Hunstanton  Norfolk


In 1870-72, John Marius Wilson's Imperial Gazetteer of England and Wales described Hunstanton like this:

HUNSTANTON, a village and a parish in Docking district, Norfolk. The village stands on the coast of the Wash, about a mile from the terminus of the Lynn and Hunstanton railway, and 16 miles N by E of King's Lynn; occupies an eminence, with declivity to the E, opening into a fine valley; commands charming views of the sea; is a watering place, and a coast guard station; has a post office under Lynn, a railway station with telegraph, two hotels, and some lodging houses; and is undergoing considerable extension. ...

The parish comprises 1, 499 acres of land, and 795 of water. Real property, £4, 276. Pop., 490. Houses, 105. The manor has belonged, from a remote period, to the family of Le Strange. Hunstanton Hall, now the seat of H. S. Le Strange, Esq., underwent restoration subsequently to 1836; was partially burned in 1853; and has a gate house of the time of Henry VII. St. Edmunds point, a little S of the village, was the place where Edmund, King of East Anglia, landed; consists of chalk, green sand, and oolite; has an altitude of 60 feet; commands a view of the Lincolnshire coast to Boston church; and is crowned by a lighthouse, originally erected in 1165, completed in its present form in 1840, and showing a fixed light visible at the distance of 13 miles. The cliffs of the coast are said to have lost 30 feet of their height in 70 years. Sands stretch away from their base; lie bare, at low water, to the breadth of averagely 1, 000 yards; and terminate there in what is called the Oyster-Sea, where fish of all kinds bound. The living is a vicarage, united with the sinecure rectory of Ringstead Parva, in the diocese of Norwich. Value, £330. * Patron, H. S. Le Strange, Esq. The church is early decorated English; consists of nave, aisles, and chancel, with porch and tower; was partially restored in 1865; and contains a Norman font, a brass of E. Greeve of 1490, and a triple canopied brass or altar tomb of Sir Roger Le Strange of 1509. The chancel of a new church was built in 1866, at St. Edmunds, at a cost of about £1, 260; and is in the early decorated style. There are an endowed school for boys, and a school maintained by Mr. Le Strange for girls.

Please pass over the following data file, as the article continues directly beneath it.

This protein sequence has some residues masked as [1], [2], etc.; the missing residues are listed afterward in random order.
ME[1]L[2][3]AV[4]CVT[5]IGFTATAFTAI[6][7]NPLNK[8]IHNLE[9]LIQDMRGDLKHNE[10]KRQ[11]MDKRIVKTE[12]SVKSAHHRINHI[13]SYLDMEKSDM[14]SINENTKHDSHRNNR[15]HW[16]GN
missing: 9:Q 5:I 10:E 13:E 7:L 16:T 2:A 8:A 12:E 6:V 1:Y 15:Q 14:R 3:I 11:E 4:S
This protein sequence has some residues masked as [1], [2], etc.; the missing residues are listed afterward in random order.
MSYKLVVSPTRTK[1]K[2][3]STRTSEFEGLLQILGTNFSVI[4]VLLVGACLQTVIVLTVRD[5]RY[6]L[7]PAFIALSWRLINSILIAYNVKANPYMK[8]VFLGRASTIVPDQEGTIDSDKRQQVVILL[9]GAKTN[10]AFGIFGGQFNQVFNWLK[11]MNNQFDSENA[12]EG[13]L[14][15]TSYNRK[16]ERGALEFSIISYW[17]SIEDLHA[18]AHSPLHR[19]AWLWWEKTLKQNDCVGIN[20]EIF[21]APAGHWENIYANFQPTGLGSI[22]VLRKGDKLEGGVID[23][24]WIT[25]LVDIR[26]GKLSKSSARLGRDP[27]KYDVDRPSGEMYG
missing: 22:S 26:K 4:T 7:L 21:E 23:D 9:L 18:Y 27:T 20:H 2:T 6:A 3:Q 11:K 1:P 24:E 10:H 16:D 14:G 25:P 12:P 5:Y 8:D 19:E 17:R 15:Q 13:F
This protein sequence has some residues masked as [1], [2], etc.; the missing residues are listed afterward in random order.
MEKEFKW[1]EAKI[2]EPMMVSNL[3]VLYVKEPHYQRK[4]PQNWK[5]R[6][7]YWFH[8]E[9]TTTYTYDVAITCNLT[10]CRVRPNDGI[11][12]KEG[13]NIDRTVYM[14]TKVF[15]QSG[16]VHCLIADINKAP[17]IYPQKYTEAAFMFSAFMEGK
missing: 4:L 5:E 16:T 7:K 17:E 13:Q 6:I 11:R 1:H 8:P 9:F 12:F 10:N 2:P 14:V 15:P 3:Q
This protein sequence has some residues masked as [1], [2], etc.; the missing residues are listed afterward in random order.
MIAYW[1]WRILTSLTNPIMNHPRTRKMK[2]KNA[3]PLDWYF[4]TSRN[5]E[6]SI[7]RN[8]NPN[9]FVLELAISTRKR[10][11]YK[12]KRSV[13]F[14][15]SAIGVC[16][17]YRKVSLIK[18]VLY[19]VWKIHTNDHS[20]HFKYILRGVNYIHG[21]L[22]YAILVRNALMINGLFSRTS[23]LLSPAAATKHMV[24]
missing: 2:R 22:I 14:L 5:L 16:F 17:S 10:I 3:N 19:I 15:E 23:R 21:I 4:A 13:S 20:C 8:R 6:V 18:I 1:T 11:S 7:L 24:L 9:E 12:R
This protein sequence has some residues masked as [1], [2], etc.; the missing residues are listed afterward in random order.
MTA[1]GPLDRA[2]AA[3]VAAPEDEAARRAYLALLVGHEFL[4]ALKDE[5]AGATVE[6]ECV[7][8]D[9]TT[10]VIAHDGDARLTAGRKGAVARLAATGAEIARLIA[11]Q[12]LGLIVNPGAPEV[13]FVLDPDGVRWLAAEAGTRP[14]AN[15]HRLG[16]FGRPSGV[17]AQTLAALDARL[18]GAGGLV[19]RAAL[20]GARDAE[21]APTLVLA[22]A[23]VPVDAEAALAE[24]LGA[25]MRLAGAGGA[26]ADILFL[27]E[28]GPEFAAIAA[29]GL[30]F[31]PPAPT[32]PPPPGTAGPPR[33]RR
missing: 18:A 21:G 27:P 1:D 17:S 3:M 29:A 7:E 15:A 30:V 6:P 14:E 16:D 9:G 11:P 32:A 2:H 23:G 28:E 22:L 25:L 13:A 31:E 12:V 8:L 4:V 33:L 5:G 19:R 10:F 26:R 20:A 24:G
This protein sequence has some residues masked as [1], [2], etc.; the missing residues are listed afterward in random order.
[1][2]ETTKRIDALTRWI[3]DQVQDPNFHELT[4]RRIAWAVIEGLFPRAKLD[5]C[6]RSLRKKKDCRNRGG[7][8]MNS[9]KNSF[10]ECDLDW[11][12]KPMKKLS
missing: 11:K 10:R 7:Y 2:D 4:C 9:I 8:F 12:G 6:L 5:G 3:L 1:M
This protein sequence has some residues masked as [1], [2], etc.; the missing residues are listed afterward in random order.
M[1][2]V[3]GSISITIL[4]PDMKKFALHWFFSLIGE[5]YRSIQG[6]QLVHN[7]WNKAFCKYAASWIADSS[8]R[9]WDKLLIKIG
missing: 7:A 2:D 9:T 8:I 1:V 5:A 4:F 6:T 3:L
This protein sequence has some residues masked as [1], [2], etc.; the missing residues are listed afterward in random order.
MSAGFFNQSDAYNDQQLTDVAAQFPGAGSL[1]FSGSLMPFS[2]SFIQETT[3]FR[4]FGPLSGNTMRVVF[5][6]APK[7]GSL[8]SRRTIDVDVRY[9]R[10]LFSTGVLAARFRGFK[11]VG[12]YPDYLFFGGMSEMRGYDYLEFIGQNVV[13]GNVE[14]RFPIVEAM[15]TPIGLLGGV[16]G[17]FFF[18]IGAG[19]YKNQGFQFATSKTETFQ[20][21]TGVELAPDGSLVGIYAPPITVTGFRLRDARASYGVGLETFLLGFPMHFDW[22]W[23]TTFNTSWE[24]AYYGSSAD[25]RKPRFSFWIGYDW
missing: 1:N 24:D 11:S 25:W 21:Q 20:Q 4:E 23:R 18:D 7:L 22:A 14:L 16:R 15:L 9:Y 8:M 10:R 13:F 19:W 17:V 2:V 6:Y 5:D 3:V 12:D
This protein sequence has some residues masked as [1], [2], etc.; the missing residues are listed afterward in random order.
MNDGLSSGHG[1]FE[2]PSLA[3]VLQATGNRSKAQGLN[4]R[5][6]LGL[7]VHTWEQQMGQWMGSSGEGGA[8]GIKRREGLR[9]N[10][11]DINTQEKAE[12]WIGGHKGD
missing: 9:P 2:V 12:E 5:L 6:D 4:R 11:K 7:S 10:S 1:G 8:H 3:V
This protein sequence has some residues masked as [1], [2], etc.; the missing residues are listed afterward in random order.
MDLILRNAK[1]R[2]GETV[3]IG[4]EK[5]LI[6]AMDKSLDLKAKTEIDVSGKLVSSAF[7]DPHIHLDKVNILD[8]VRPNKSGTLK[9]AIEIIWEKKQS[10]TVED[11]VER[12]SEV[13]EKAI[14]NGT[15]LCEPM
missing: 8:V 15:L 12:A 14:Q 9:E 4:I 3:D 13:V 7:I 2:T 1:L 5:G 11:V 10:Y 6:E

Hunstanton through time

Hunstanton is now part of Kings Lynn and West Norfolk district. Click here for graphs and data of how Kings Lynn and West Norfolk has changed over two centuries. For statistics about Hunstanton itself, go to Units and Statistics.

How to reference this page:

GB Historical GIS / University of Portsmouth, History of Hunstanton in Kings Lynn and West Norfolk | Map and description, A Vision of Britain through Time.


Date accessed: 16th April 2024

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